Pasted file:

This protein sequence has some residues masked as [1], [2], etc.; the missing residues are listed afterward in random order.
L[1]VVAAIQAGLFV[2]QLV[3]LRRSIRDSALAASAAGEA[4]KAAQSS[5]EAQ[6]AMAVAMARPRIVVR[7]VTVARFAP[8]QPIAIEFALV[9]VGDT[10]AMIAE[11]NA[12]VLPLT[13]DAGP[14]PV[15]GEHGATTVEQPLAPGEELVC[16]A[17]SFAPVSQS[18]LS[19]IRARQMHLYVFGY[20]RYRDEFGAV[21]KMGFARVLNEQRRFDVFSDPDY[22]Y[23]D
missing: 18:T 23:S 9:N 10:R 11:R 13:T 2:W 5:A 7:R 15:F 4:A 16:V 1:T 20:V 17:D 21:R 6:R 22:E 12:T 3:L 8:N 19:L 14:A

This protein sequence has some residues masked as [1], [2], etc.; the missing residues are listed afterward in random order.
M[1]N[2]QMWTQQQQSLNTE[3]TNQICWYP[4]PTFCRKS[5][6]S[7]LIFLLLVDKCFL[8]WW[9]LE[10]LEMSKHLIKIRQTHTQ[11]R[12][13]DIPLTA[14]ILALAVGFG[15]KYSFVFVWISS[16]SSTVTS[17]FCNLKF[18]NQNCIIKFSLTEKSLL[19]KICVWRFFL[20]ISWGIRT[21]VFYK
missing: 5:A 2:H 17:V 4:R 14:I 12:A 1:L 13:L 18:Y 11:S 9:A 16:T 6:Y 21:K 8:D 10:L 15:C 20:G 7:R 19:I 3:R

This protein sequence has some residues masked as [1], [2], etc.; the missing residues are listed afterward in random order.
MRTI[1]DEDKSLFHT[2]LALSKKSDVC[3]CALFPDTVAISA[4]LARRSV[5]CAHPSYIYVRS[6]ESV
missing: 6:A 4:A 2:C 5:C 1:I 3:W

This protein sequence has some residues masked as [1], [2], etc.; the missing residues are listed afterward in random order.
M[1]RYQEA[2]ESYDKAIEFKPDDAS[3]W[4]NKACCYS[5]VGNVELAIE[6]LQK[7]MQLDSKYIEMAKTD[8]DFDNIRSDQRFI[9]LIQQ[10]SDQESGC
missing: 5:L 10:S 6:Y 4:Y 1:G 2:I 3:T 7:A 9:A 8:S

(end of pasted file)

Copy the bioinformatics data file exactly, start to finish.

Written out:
This protein sequence has some residues masked as [1], [2], etc.; the missing residues are listed afterward in random order.
L[1]VVAAIQAGLFV[2]QLV[3]LRRSIRDSALAASAAGEA[4]KAAQSS[5]EAQ[6]AMAVAMARPRIVVR[7]VTVARFAP[8]QPIAIEFALV[9]VGDT[10]AMIAE[11]NA[12]VLPLT[13]DAGP[14]PV[15]GEHGATTVEQPLAPGEELVC[16]A[17]SFAPVSQS[18]LS[19]IRARQMHLYVFGY[20]RYRDEFGAV[21]KMGFARVLNEQRRFDVFSDPDY[22]Y[23]D
missing: 18:T 23:S 9:N 10:R 11:R 13:T 2:W 5:A 7:R 15:F 4:A 16:V 1:T 20:V 17:D 21:R 6:R 22:E 12:T 3:L 8:N 19:L 14:A

This protein sequence has some residues masked as [1], [2], etc.; the missing residues are listed afterward in random order.
M[1]N[2]QMWTQQQQSLNTE[3]TNQICWYP[4]PTFCRKS[5][6]S[7]LIFLLLVDKCFL[8]WW[9]LE[10]LEMSKHLIKIRQTHTQ[11]R[12][13]DIPLTA[14]ILALAVGFG[15]KYSFVFVWISS[16]SSTVTS[17]FCNLKF[18]NQNCIIKFSLTEKSLL[19]KICVWRFFL[20]ISWGIRT[21]VFYK
missing: 5:A 2:H 17:V 4:R 14:I 12:A 1:L 13:L 18:Y 11:S 9:A 16:T 6:Y 21:K 8:D 10:L 15:C 20:G 7:R 19:I 3:R

This protein sequence has some residues masked as [1], [2], etc.; the missing residues are listed afterward in random order.
MRTI[1]DEDKSLFHT[2]LALSKKSDVC[3]CALFPDTVAISA[4]LARRSV[5]CAHPSYIYVRS[6]ESV
missing: 6:A 4:A 2:C 5:C 1:I 3:W

This protein sequence has some residues masked as [1], [2], etc.; the missing residues are listed afterward in random order.
M[1]RYQEA[2]ESYDKAIEFKPDDAS[3]W[4]NKACCYS[5]VGNVELAIE[6]LQK[7]MQLDSKYIEMAKTD[8]DFDNIRSDQRFI[9]LIQQ[10]SDQESGC
missing: 5:L 10:S 6:Y 4:Y 1:G 2:I 3:T 7:A 9:A 8:S